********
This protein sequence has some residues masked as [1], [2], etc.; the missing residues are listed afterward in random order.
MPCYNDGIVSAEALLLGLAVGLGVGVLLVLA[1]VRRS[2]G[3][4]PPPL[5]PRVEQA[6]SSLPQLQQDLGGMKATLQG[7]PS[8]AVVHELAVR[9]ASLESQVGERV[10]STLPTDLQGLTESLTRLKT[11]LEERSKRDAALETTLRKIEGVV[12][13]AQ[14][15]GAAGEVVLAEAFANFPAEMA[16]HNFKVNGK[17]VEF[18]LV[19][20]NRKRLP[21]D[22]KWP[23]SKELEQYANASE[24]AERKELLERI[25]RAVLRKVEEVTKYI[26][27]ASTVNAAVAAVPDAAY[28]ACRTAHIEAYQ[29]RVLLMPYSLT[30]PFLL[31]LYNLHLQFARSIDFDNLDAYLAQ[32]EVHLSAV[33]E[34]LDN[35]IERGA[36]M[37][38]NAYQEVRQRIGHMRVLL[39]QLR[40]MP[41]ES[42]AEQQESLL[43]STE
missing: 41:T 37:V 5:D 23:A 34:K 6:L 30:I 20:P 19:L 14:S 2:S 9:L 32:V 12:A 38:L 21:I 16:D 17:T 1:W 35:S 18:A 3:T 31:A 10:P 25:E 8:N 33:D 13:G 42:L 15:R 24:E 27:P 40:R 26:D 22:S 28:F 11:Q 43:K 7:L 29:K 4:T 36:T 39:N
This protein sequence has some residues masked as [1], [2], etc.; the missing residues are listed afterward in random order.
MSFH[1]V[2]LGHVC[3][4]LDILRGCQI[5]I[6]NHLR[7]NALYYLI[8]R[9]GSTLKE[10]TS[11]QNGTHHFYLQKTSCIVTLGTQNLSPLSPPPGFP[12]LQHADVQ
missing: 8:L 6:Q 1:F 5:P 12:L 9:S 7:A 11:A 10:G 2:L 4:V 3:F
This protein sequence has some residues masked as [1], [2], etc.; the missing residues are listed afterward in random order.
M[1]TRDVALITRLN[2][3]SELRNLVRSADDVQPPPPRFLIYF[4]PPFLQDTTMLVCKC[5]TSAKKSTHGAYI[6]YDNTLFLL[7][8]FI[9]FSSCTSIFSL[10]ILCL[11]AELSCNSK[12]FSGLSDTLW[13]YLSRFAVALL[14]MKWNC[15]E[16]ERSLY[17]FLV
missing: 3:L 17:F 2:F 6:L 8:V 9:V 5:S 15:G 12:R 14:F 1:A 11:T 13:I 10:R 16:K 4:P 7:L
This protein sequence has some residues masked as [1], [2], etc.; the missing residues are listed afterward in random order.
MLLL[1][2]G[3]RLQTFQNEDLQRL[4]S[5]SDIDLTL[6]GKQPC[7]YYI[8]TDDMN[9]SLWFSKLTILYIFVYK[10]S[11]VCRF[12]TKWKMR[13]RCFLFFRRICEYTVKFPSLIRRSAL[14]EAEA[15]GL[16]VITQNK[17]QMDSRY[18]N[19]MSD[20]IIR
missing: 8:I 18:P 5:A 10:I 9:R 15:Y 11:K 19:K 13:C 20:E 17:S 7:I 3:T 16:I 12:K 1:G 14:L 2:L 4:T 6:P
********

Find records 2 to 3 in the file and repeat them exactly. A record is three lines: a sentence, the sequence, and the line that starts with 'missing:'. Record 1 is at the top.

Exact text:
This protein sequence has some residues masked as [1], [2], etc.; the missing residues are listed afterward in random order.
MSFH[1]V[2]LGHVC[3][4]LDILRGCQI[5]I[6]NHLR[7]NALYYLI[8]R[9]GSTLKE[10]TS[11]QNGTHHFYLQKTSCIVTLGTQNLSPLSPPPGFP[12]LQHADVQ
missing: 8:L 6:Q 1:F 5:P 12:L 9:S 7:A 11:A 10:G 2:L 4:V 3:F
This protein sequence has some residues masked as [1], [2], etc.; the missing residues are listed afterward in random order.
M[1]TRDVALITRLN[2][3]SELRNLVRSADDVQPPPPRFLIYF[4]PPFLQDTTMLVCKC[5]TSAKKSTHGAYI[6]YDNTLFLL[7][8]FI[9]FSSCTSIFSL[10]ILCL[11]AELSCNSK[12]FSGLSDTLW[13]YLSRFAVALL[14]MKWNC[15]E[16]ERSLY[17]FLV
missing: 3:L 17:F 2:F 6:L 8:V 9:V 5:S 15:G 12:R 14:F 1:A 11:T 13:I 10:R 16:K 4:P 7:L